William Shakespeare, censorship, and more

May 22, 2015

The 2016 Neustadt Prize Jury

News, Reviews, and Interviews

The jury for the 2016 Neustadt Prize has been announced! Discover the panel of nine writers who will name the finalists for the 2016 prize on May 27.

The literary world was excited to hear about the potential new image of William Shakespeare. The portrait was discovered by historian Mark Griffith, who believes it might be the only surviving depiction produced in Shakespeare’s lifetime.

Don Quixote is celebrating its 400th anniversary. Newsweek gives insight into a new Kickstarter campaign hoping to print a new edition of the novel with original woodcut illustrations by the artist Eko.

Margaret Atwood was chosen as the inaugural writer for the Future Library. Launched by Scottish artist Katie Paterson, this project will have one author produce a book a year until 2114, but the work will remain unpublished until the end of the project. 

The Guardian recently highlighted the growing censorship in China and how the country controls sales of sensitive books.

Iranian publisher Shahla Lahiji has decided to boycott the annual Tehran International Book Fair for the fourth year in a row to protest the government’s refusal to issue licenses to her publishing house.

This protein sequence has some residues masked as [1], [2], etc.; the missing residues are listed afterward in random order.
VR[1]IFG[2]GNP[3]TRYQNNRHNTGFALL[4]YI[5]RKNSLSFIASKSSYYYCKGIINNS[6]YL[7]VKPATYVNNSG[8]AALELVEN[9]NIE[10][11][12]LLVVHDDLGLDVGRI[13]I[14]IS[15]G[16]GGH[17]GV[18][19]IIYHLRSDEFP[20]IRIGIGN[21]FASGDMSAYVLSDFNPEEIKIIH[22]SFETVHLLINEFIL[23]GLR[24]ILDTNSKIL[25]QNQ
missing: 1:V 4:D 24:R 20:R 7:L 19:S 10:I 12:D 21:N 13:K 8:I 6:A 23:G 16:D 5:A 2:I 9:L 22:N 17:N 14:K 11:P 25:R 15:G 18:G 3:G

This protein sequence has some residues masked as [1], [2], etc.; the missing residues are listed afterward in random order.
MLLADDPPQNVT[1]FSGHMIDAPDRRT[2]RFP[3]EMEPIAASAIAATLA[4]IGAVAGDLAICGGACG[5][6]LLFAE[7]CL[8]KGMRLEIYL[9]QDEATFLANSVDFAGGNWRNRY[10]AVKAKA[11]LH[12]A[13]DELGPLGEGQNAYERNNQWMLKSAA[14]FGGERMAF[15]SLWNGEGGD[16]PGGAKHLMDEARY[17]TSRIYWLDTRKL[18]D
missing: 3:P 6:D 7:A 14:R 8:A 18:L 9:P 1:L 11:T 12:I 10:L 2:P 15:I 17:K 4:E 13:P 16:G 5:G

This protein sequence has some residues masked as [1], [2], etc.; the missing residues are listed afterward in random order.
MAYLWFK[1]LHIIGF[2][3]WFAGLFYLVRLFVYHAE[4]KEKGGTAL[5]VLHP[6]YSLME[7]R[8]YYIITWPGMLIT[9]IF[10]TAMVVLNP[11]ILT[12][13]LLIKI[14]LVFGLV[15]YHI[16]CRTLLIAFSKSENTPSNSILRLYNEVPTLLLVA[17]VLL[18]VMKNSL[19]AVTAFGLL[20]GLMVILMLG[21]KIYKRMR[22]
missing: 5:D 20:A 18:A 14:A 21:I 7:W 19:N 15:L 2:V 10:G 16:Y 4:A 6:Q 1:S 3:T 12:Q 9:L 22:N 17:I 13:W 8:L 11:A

Pulitzer Prize winner Franz Wright died last week at the age of 62. Wright received the Pulitzer in 2004 for Walking to Martha’s Vineyard, which explored self-preservation, family abandonment, substance abuse, and other heavy topics.

Poet Jane Hirshfield was interviewed by the Washington Post and talked about how poems can transform the world, as well as the poems that have transformed her life. WLT recently featured a review of her latest poetry collection. 

Fun Finds and Inspiration 

Bustle recently compiled a list of literary locations that inspired novels. Take a tour through Pamplona, Spain—the setting for Hemingway’s The Sun Also Rises—or visit Benenden School in Kent for the connection in Enid Blyton’s Malory Towers.

“One of the unexpected pleasures in reading is when two very different books seem to strike up a conversation.” This podcast discusses the similarities between Patrick Gale’s A Place Called Winter and Barbara Taylor’s memoir The Last Asylum.

Have you ever wondered why you obsessively reread your favorite books as a child? Do you still go back and reread now that you’re older? Flavorwire features an interesting article discussing the pros and cons of rereading.

A Japanese design company created ingenious bookshelves that turn books into art.